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FDA changes their mind about fish consumption during pregnancy

Draft advisory by FDA states pregnant and nursing women should consume at least eight to 12 ounces of fish lower in mercury each week, which equates to two or three servings.

Woman eating salmon

Photo credit: webphotographeer/E+/Getty Images

Consuming fish during pregnancy used to be a no-no. But now, according to the FDA, fish that is low in mercury provides essential nutrients for developing fetuses, breastfed infants and even young children. We spoke with Rima Kleiner, M.S., R.D. and nutrition consultant to the National Fisheries Institute on the importance of fish in a pregnant woman’s diet.

Fish contains vital nutrients that aren’t found in many other foods — including omega-3s, protein, selenium and B vitamins. “During pregnancy, omega-3s like DHA and EPA are especially important for maximum baby brain and eye development. In fact, half of a baby’s developing brain and 60 percent of a baby’s retina are comprised of omega-3s! Because our bodies don’t make omega-3s, it is essential that we get them from our diet and seafood is the premiere food source of DHA and EPA,” Kleiner states.

Types to eat and types to avoid

Most of the fish Americans eat contains low amounts of mercury. According to the FDA, types that are safe include salmon, shrimp, tilapia, cod and even tuna (light canned). “Expectant mamas can — and should — enjoy their favorite fish,” adds Kleiner.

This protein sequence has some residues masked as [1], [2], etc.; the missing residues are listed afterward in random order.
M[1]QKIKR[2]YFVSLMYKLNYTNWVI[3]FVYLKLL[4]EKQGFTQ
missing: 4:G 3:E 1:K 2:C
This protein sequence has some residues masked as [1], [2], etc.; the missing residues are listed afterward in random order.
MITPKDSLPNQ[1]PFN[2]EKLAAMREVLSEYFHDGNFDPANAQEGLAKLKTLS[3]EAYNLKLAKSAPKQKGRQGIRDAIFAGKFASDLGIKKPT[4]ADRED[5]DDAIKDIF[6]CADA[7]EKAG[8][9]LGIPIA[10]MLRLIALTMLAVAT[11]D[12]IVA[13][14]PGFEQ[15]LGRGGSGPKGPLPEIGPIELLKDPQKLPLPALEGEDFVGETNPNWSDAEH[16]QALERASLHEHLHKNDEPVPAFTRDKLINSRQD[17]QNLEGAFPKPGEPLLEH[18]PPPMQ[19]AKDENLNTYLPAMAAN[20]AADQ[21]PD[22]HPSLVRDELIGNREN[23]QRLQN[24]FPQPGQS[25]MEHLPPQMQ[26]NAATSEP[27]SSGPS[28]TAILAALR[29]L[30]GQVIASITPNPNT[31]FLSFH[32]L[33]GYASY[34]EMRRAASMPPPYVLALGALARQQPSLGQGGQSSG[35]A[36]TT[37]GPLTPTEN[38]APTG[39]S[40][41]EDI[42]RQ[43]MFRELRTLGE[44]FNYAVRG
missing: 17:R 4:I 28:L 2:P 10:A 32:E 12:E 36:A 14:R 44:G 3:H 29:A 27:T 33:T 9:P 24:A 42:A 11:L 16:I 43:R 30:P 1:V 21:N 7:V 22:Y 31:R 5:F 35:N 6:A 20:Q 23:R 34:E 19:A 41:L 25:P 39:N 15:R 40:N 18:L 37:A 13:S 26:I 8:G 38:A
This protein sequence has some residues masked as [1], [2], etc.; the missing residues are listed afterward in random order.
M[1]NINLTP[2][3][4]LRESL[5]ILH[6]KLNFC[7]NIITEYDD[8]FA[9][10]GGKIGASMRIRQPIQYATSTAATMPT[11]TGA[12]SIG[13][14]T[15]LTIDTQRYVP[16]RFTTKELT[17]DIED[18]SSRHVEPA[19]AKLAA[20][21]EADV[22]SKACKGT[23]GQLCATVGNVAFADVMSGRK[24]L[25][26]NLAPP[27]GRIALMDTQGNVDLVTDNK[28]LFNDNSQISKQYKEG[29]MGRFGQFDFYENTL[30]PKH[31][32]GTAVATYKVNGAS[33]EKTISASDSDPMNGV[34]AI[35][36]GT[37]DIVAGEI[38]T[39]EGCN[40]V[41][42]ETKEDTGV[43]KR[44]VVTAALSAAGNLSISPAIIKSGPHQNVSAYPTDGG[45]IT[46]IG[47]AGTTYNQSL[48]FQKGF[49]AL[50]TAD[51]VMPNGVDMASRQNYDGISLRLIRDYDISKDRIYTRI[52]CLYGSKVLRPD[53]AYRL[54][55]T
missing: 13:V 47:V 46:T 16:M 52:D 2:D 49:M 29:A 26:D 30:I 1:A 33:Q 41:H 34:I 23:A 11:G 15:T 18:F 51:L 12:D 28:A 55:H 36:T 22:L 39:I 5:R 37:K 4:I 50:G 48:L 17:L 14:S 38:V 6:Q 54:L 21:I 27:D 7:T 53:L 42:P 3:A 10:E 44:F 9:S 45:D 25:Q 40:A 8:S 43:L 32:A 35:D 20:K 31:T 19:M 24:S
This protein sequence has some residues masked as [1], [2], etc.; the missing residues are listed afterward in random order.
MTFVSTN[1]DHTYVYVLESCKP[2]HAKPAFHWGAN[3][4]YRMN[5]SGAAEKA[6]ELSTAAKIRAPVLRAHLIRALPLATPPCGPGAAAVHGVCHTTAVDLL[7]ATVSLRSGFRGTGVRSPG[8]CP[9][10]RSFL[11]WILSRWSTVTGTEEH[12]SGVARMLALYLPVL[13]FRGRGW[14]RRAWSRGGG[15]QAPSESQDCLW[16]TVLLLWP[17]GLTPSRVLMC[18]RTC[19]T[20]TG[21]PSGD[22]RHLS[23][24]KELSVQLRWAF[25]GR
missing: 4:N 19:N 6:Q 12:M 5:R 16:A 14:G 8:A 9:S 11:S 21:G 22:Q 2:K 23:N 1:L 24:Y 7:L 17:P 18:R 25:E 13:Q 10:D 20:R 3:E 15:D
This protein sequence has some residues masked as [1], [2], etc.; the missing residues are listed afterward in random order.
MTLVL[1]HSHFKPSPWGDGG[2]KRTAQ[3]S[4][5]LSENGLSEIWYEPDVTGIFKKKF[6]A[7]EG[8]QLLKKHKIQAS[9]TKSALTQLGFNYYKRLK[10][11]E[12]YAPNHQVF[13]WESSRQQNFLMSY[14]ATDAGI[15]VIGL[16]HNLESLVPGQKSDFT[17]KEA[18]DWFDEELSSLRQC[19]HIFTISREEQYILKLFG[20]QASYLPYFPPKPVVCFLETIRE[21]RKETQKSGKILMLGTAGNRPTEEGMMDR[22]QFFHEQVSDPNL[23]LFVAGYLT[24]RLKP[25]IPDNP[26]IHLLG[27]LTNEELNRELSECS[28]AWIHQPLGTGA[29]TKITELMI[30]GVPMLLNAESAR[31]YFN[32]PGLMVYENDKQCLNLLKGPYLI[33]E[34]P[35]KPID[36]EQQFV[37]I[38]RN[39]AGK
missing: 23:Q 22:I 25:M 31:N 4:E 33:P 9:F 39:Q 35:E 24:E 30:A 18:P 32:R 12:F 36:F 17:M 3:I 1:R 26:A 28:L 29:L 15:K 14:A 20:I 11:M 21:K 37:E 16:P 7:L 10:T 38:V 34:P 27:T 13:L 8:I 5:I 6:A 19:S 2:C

Try this tuna salad recipe packed with veggies >>

The FDA says there are only four types of fish pregnant and nursing women should avoid — tilefish from the Gulf of Mexico, shark, swordfish and king mackerel. Also, limit albacore (white) tuna to six ounces per week.

Incorporating lower mercury fish into your diet

Even if you’re used to avoiding fish like the plague, adding it back into your diet — and getting the new recommended amounts — doesn’t have to be a challenge. “Picture this: A tuna and avocado sandwich, grilled salmon with veggies and sautéed shrimp skewers on mixed greens. It’s that simple to get three servings of seafood each week. Another great way to “up” your seafood intake is to substitute fish for meat or poultry in your favorite recipes, like pouch salmon for “burgers” or canned tuna in spaghetti sauce,” Kleiner says.

Try this griddle-cooked salmon with soy-ginger sauce >>

Griddle salmon with soy ginger sauce recipe

Healthy fish recipes

Spicy shrimp quesadillas with chipotle-avocado sauce
Surf and turf pizza
Pam-seared tilapia with chipotle-lime butter

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